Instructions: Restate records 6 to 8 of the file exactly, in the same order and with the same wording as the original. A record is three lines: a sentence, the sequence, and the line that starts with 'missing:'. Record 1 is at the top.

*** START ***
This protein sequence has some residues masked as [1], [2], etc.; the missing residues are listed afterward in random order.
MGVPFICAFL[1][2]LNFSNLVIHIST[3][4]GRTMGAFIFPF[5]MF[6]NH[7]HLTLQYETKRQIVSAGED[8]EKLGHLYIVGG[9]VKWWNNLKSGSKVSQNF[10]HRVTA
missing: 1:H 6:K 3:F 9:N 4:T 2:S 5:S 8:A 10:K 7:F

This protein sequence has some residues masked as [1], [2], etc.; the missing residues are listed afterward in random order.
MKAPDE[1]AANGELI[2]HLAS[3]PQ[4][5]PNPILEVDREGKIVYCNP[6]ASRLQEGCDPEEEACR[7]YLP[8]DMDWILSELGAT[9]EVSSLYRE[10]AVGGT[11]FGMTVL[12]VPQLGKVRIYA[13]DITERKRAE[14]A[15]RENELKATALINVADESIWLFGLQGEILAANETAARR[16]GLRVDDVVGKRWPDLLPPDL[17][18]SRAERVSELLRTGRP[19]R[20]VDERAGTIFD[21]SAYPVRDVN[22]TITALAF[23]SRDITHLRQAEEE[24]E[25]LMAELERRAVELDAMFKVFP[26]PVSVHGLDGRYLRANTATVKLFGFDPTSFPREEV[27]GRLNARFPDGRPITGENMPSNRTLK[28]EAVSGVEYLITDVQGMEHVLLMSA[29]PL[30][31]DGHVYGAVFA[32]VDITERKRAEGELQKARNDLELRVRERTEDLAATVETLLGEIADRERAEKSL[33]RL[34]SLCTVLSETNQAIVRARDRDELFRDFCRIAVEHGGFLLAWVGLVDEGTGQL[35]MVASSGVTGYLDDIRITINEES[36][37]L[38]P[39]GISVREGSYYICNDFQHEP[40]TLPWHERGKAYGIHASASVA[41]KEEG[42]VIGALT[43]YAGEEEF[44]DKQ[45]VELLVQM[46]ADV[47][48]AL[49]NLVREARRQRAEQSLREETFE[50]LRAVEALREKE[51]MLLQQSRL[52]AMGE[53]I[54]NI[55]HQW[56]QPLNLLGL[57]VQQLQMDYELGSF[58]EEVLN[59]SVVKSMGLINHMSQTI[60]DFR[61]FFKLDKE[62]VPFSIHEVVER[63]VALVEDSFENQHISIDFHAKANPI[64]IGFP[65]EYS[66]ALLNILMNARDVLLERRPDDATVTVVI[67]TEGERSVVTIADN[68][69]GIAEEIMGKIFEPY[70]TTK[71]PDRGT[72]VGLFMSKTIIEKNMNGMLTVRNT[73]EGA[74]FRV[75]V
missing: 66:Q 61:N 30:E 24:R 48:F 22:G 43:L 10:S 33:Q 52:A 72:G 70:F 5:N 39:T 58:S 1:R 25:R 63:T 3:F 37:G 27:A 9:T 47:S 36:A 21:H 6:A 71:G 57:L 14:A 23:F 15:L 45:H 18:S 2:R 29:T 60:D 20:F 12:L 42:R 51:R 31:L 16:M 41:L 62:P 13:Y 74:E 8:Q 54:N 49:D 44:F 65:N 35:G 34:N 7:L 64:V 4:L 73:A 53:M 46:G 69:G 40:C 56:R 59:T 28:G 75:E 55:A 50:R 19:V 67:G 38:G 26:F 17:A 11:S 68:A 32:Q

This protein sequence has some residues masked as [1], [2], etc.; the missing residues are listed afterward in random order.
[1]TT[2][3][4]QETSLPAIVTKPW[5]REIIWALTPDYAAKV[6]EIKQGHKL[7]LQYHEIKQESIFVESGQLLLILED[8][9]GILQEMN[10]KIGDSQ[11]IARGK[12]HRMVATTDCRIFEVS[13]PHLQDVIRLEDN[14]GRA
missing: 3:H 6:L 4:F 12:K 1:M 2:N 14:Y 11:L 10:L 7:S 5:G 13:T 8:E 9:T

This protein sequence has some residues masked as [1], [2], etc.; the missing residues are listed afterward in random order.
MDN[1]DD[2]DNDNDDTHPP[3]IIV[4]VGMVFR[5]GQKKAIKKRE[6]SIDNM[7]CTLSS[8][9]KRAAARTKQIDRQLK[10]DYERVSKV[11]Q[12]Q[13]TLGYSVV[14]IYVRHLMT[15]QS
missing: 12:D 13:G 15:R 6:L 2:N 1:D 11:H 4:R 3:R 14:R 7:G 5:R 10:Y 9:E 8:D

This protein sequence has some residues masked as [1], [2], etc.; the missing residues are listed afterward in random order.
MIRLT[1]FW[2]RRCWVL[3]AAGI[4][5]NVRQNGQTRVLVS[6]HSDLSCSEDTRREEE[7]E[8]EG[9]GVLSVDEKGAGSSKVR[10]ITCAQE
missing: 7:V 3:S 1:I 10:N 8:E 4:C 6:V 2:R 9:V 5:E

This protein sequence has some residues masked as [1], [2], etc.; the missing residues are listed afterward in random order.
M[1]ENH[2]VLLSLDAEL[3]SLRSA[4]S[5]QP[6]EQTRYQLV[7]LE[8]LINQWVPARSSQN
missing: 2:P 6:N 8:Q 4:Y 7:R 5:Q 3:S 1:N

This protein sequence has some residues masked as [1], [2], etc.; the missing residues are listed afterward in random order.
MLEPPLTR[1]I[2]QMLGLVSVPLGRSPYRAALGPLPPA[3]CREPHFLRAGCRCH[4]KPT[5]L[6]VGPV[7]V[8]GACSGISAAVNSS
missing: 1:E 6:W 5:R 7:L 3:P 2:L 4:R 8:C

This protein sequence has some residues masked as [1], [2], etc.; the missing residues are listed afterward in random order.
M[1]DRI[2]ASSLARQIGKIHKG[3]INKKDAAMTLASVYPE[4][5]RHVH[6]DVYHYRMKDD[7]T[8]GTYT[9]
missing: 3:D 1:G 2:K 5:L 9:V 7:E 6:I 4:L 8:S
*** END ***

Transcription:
This protein sequence has some residues masked as [1], [2], etc.; the missing residues are listed afterward in random order.
M[1]ENH[2]VLLSLDAEL[3]SLRSA[4]S[5]QP[6]EQTRYQLV[7]LE[8]LINQWVPARSSQN
missing: 2:P 6:N 8:Q 4:Y 7:R 5:Q 3:S 1:N

This protein sequence has some residues masked as [1], [2], etc.; the missing residues are listed afterward in random order.
MLEPPLTR[1]I[2]QMLGLVSVPLGRSPYRAALGPLPPA[3]CREPHFLRAGCRCH[4]KPT[5]L[6]VGPV[7]V[8]GACSGISAAVNSS
missing: 1:E 6:W 5:R 7:L 3:P 2:L 4:R 8:C

This protein sequence has some residues masked as [1], [2], etc.; the missing residues are listed afterward in random order.
M[1]DRI[2]ASSLARQIGKIHKG[3]INKKDAAMTLASVYPE[4][5]RHVH[6]DVYHYRMKDD[7]T[8]GTYT[9]
missing: 3:D 1:G 2:K 5:L 9:V 7:E 6:I 4:L 8:S